"Bad law is the worst sort of tyranny",--Edmund Burke

Blog Chatter A2Z 2022 April 2, B-for Baddies

A note to my readers: Yesterday (April 1), I presented Anand, the protagonist in my upcoming thriller, Murder at Thampuran Kotta. If you have missed it, please read it here.

The remaining posts in this campaign are from Part-5 of my novel.

The Bridge: The summary of what happened from part 1 to part 5?

In the first chapter, my readers found Anand in a whirlpool of contradictions--his marriage wasn't functioning as had expected. He formulated theories like one shouldn't venture to marry a woman unless you find her well disposed towards you. He never tried to find a woman of that sort was his mistake. Having that guilt, he put maximum effort to compromise with his wife and carry forth. Until that day, she toppled their marriage, dropping the divorce bomb. 

As the officer in charge of the Thampuran Kotta murder case, he worked conscientiously to bring the murderers out from the cosy hideouts afforded by the system. When his team was about to make the final crash, he got the order that replaced him with another team- the system's darlings.     

Part -5


Arjun gets a phone call from a woman in the middle of the night.

"Help, please," a female scream on the phone jolted Arjun out of bed. Wiping sleep off his eyes, he tried to place the number—there was no caller name—it was not listed in his contact. The public used his office phone-and the personal number was restricted to close friends and family. Then who was that, making a distress call on his private number? Slipping into a pair of jeans and a sweatshirt, he considered Silpa, his X --he had dropped her number from the contacts months before.     

The time was approaching half-past11. 

"Help-please?" The panic-stricken urgency in the caller's voice echoed in his ears. He was ready to reach out and help her but needed her whereabouts.

He dialled the number to assure her of his help and know her whereabouts. The call was not received. Two-three minutes rolled on--he felt hamstrung.  

A rumbling of wheels woke up his phone-- he heard vehicles were moving, wheels speeding along tarmac fudged with wild male outbursts and panic-stricken female shrieks. The possible scenario of a woman getting chased by an unruly male mob. He recognised two different noises, suggesting she was driving a car and the men were chasing her in another vehicle, or the men took her hostage and drove her in their vehicles.

The number of women brutally murdered was increasing in the area. The murderers are intimates or strangers. Everybody responsible for law and order takes shelter in the blame game of the political parties. The bungling legal system fails to earn justice for the victims.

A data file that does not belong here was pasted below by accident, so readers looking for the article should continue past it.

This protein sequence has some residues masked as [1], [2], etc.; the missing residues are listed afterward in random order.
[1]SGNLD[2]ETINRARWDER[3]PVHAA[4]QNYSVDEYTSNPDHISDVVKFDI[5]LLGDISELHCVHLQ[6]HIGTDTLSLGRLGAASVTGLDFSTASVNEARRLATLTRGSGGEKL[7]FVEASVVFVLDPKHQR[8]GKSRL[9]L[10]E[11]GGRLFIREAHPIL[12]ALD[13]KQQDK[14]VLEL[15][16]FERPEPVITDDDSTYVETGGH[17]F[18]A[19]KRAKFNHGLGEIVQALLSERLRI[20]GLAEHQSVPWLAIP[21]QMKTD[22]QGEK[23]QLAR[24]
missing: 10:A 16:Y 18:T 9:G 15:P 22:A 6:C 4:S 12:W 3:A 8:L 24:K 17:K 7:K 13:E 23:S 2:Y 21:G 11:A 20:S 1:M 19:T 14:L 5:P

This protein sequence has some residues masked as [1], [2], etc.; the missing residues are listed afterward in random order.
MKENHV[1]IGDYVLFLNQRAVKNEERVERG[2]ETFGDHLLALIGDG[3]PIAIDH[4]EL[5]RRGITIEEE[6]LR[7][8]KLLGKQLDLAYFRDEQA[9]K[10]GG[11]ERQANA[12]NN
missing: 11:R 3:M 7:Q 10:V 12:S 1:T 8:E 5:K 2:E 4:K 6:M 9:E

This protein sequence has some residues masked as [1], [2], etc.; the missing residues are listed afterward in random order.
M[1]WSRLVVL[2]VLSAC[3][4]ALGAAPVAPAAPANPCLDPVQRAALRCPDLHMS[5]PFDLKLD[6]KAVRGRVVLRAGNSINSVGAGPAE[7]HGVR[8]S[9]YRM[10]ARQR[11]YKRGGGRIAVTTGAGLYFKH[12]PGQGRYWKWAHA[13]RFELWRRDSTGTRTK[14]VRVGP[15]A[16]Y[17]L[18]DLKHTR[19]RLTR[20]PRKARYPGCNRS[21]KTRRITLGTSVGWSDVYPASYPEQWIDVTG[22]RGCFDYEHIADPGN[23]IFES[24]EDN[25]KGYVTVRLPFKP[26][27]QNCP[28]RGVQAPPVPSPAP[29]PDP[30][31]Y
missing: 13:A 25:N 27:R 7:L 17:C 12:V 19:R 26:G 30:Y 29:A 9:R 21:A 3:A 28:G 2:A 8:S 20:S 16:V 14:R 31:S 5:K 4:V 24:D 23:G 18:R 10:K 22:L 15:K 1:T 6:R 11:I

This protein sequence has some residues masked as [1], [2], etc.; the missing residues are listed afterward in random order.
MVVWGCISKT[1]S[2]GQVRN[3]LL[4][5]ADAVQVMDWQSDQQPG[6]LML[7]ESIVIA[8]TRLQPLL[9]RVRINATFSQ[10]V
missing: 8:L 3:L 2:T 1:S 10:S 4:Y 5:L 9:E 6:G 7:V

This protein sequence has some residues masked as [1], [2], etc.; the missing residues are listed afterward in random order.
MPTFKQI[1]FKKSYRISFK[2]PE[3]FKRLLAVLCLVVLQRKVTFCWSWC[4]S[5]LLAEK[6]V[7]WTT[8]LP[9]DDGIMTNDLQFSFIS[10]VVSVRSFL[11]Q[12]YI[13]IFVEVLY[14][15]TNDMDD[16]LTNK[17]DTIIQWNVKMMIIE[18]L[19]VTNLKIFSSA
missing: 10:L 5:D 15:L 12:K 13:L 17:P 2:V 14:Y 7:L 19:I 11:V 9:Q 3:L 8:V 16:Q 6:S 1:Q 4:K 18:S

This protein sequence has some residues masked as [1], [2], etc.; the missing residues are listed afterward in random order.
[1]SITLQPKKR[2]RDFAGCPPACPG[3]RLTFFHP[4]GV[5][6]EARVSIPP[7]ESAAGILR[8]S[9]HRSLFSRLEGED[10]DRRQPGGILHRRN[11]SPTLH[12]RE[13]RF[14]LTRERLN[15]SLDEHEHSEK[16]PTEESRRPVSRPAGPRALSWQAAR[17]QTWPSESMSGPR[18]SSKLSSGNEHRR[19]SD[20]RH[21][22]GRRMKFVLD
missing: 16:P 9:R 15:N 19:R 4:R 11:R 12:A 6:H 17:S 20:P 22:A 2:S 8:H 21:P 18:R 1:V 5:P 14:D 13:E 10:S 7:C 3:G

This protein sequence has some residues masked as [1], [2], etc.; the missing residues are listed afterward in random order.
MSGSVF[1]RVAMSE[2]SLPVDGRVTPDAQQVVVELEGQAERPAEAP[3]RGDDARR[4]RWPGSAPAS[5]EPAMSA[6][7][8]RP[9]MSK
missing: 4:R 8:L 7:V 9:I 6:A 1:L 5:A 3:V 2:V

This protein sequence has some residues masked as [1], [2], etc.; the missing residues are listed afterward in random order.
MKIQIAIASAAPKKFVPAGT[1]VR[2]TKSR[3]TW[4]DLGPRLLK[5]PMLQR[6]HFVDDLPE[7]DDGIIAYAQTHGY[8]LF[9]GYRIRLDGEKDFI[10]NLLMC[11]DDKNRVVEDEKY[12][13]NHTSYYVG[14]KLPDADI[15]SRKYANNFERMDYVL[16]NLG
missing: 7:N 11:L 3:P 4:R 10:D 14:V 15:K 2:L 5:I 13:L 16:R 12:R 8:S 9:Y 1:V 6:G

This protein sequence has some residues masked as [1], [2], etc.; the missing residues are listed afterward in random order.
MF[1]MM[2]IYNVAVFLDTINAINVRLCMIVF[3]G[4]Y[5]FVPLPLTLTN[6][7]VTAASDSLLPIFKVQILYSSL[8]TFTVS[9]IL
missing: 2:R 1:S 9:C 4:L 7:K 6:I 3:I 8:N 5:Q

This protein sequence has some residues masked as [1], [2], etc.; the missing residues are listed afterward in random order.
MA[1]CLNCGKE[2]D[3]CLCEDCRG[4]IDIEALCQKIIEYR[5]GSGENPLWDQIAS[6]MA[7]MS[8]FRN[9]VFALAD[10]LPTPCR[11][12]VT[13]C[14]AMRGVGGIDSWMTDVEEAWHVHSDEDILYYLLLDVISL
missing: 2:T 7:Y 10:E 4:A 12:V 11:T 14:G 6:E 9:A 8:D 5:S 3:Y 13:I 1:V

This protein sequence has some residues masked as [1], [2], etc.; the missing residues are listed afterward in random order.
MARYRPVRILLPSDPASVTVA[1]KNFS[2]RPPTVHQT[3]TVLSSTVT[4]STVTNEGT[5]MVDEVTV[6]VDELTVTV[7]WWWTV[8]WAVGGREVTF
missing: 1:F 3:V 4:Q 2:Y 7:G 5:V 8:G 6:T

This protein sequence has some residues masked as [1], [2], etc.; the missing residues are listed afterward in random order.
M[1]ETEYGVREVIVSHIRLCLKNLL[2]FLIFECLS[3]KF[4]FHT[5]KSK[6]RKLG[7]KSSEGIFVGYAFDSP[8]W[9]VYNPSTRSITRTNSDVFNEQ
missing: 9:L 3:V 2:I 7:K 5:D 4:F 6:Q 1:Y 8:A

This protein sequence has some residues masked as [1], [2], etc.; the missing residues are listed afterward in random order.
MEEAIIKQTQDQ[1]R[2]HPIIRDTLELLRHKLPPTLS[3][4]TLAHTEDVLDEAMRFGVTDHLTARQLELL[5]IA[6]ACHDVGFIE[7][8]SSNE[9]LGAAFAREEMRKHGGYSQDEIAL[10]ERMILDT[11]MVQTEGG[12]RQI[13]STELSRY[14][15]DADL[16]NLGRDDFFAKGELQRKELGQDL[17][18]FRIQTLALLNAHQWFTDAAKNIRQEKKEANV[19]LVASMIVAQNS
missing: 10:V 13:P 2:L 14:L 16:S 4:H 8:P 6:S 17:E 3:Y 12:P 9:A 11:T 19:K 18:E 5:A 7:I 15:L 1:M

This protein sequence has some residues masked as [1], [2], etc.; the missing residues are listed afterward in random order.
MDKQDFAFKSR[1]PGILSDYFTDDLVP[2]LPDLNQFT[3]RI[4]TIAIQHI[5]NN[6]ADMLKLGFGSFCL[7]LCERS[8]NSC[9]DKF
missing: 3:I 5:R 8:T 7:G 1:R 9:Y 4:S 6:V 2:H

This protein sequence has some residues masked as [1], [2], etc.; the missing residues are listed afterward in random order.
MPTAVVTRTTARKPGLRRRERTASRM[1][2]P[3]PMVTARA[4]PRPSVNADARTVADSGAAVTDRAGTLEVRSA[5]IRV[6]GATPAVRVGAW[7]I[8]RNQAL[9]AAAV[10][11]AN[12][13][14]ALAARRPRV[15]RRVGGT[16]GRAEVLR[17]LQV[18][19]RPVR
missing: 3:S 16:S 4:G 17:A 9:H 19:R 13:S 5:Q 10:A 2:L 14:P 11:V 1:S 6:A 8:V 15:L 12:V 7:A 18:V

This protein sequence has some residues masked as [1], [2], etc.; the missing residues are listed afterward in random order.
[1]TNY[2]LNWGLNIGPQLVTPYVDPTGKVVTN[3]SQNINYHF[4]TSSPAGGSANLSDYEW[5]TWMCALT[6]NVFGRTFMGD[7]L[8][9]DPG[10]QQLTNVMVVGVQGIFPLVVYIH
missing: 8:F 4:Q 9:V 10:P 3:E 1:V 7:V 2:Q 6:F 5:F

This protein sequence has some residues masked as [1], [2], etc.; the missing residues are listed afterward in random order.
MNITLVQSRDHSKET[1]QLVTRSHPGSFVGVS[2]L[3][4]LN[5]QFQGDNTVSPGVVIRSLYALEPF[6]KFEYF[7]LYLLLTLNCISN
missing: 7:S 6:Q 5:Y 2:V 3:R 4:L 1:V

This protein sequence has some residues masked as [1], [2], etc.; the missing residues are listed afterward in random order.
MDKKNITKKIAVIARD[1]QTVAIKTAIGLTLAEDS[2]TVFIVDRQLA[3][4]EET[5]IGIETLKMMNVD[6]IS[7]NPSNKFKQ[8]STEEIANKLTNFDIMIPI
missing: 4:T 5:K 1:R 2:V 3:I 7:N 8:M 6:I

A lady is in trouble along the stretch of a road somewhere, and she called his number. Arjun dialled the police tower but received no response.

Five minutes passed--Arjun's phone received a message—the google map of a place spread out on the screen. Either the woman or her assailants had sent it-in the latter case to trap him- either way, he decided to set off.

Arjun jumped inside his car--the location was 7.3 kilometres from where he was, along the state highway.   He chased the route on the map, mindful of her moving and weary of where she would be when he reached there.    

The criminals are gaining the upper hand over the police force, upgrading themselves with innovative methods. The best offers in the department can match with them but fear the mood and inclinations of those at higher places. If the men chasing the women are influential, he was heading to another disaster.  

He needed reinforcement, got onto the station line through the radio call--got the best man on the other side--Zak to brief the urgency of the matter at his hand.   

"Inform the tower to locate her movement and be in touch with me. Not another women's body I want."

Arjun trusted Zak's earnestness in performing his duty, who was his right hand investigating the Thampuran Kotta murder case. And his earnestness caused him a significant loss--he couldn't be with his father in his last days. His father's untimely departure from this world took him to the brink of depression. An adorable friendship between the father and the son, he had witnessed that himself. The turn of events in his own life had debilitated him from showing enough concern for Zak's situation.  

Anand approached the MC road. The highway was quieter, having less traffic. Right or left, he got confused. He pulled over to the side and dialled the lady's number bringing no result.   He studied the google map on his phone. Her spot seemed 2,5 kilometres to the right of the junction when he started the journey. By the time he covered five kilometres from his home, she should have passed the intersection towards the left if travelling southwards. If travelling opposite, her position would be farther away from him. His gut feeling made him turn right towards the North. 

This post is part of the #BlogchatterA2Z challenge hosted by 

Blog Chatter

You can read all my posts for Blog Chatter A2Z here.